My recommendation for people who are looking at doing a fund unless it’s a performing note fund, I would not pay distributions on a monthly basis. By the time you get your books done, ready and everything, there is a lot to do on that. On a performing note fund with a preferred return, that’s a lot easier to review versus the nonperforming because you’ve got a lot of moving pieces and parts.
It makes sense.
#3 Economic Conditions
Number three, make sure to fund based on economic conditions that are supportable over the term of that fund. One of the things that you got to look for is, “What’s the length of the fund? What’s a lock-up period if you have a term? How long is your money going to be tied up?” That’s an important thing to understand. For example, the economy is pretty hot on housing, but if you’re tied up in something for five years, do you think it’s going to be worth more than five years or do you think it’s going to be worth less? That’s something to consider. What are your thoughts?
The operator is, in my mind, the most important thing, but right under that is the asset class and what you’re investing in. To me, assessing the market condition speaks to comparing asset classes. Nobody has a crystal ball. By the way, none of this is investment advice or legal advice. I’m taking the presumption that we are going to see an influx of nonperforming loans. Who knows if that definitely will be the case? We’ll see.
To me, housing is hot. The stock market is pretty frothy. The economic conditions point to the fact that there will likely be an influx of nonperforming loans. A lot of it depends on government intervention. We’ve seen such a rise in the housing market. That equity protection for the most part, will still be there. You’ve got to look at the macroeconomic factors as to, “Should I be investing in a multifamily syndication or multifamily fund versus a note fund versus mobile home parks?” We’ve talked before, every asset class has pros and cons, but that’s not a set-in-stone kind of thing. You’ve got to look at what’s going on in the larger economic world, if you will.
I’m going to digress. When I was taking one of my Global Investment classes at Georgetown, one of the things that was heavily focused on was logistics. It was interesting because I never even thought about logistics. Its shipping locations in central points. You set up for a lot of this whole shipping industry in logistics, where Baltimore is a major hub and certain areas of South America. I’m just, “Where is stuff coming from? Where is it going? What is the flow?“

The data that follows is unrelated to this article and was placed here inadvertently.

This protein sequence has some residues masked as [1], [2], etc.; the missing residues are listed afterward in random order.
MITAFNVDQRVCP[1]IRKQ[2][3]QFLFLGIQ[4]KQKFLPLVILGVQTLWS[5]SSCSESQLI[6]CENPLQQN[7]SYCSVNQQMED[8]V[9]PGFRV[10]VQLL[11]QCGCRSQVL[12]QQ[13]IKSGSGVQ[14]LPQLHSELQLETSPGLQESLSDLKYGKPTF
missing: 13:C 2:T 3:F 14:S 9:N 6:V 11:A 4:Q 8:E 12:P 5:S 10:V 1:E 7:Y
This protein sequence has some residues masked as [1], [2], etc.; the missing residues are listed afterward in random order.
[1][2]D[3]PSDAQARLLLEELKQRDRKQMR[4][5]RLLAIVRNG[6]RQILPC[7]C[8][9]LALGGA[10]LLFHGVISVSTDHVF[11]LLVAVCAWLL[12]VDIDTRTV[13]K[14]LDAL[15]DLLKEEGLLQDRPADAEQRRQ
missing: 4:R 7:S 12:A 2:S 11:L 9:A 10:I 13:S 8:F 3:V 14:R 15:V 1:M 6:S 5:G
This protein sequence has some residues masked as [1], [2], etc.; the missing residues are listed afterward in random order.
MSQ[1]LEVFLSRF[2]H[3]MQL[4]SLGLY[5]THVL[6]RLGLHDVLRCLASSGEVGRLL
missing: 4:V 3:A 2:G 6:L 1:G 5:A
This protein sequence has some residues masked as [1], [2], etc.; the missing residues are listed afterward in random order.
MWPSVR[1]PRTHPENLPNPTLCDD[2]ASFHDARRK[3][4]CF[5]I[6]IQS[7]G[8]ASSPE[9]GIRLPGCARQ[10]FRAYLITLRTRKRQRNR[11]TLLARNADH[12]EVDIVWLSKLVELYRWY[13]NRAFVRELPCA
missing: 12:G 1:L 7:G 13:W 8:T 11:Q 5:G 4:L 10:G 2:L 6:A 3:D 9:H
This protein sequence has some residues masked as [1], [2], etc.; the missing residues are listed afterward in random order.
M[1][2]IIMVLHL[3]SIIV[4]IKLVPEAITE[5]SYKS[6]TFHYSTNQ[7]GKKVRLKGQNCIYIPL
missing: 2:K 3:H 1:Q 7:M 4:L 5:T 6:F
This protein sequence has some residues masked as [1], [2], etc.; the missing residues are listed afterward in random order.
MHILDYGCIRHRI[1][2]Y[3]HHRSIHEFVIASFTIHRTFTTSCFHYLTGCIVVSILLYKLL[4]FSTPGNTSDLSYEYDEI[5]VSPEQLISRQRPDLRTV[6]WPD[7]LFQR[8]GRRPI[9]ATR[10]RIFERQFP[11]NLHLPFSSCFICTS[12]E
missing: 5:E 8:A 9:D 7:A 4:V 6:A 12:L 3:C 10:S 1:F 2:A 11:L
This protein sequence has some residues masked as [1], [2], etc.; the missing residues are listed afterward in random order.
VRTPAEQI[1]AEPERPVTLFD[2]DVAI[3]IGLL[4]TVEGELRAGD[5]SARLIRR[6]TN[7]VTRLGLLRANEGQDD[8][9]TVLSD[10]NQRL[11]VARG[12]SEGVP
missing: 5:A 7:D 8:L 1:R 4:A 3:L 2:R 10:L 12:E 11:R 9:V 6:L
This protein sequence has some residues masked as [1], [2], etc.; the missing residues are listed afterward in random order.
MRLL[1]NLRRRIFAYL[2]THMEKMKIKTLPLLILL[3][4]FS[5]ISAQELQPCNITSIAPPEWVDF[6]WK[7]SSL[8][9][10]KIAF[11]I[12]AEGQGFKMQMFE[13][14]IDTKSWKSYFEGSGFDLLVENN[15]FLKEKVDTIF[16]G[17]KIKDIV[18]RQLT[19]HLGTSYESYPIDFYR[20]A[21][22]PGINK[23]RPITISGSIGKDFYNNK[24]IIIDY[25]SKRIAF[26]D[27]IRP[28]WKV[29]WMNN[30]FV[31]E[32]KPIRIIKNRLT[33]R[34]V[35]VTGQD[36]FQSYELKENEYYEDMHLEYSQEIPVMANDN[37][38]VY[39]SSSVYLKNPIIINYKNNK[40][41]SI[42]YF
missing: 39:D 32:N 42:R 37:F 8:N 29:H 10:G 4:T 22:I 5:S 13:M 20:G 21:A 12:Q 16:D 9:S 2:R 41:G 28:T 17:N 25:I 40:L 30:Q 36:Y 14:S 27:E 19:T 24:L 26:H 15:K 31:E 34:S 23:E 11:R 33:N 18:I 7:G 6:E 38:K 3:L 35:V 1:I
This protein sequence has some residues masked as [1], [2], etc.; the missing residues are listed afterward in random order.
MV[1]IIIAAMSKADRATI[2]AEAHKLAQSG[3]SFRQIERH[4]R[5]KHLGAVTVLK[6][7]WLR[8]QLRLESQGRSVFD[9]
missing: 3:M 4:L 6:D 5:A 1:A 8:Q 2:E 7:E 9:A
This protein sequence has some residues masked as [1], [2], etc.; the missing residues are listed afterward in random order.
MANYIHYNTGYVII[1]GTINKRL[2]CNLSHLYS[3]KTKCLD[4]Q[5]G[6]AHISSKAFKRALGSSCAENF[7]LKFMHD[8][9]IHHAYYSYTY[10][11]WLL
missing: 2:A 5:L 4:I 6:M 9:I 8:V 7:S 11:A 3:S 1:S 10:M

Everyone has seen what has happened with the Suez Canal. A lot of these major players in that business are buying up buildings and space in certain strategic areas because as products continue to advance and technology advances, that’s going to be another major driver of investments, especially in some of the third–world countries that are starting to develop. When you look at the types of investments you can invest in, that was one I never even thought of.
Is it logistics in and of itself is an asset class?
Yes. It’s logistics and shipping between all these shipping companies because of Amazon and everything else that has come aboard over the years. We had to do a case study on it. It was interesting because it was like notes. A few years ago, I didn’t know notes was an asset class. I didn’t know that logistics and shipping were types of asset classes.
You got to be open to learning, asking questions, and always expanding.
#4 Upside Potential
Let’s go with number four, which is the waterfall/pay structure. Is there a preferred return? Is there upside potential? What does that look like? There are many different characteristics. I’ll let you start.
If you’re an investor, it depends on what you’re looking for. If you have $10 million and you’re looking for just protection, maybe you’re not looking for that upside. A lot of funds nowadays are paying 7% to 8% preferred return and with no upside in the note space, anyway. To me, I’d rather have a little bit of potential for that upside. I do want the preferred return, which is a little bit safer. They talk about the capital stock and like, “If you’re investing in different asset classes, you can invest in preferred equity and debt.” Preferred equity blend between the two. In a sense, I would equate our fund, the waterfall, almost like preferred equity in the sense of you’re getting a targeted preferred return but there’s also the chance for some upside on the sale of particular assets. I’d prefer to have a little bit of a blend. What are your thoughts?
I’ll get several comments on this one. I’ve tested several different components. One was a straight 50/50 split. I said, “We’re going to split like a JV.” What I found was non-accredited investors didn’t mind that. Accredited investors want a preferred return. I did an A/B test on this. You start with a preferred return. As you said, I’ve seen some that are up. One of the things I’ll mention is when we say preferred return, these are projected. It’s like, “I could give you a 50% preferred return, but you’re never going to get there.“
You make all the promises in the world.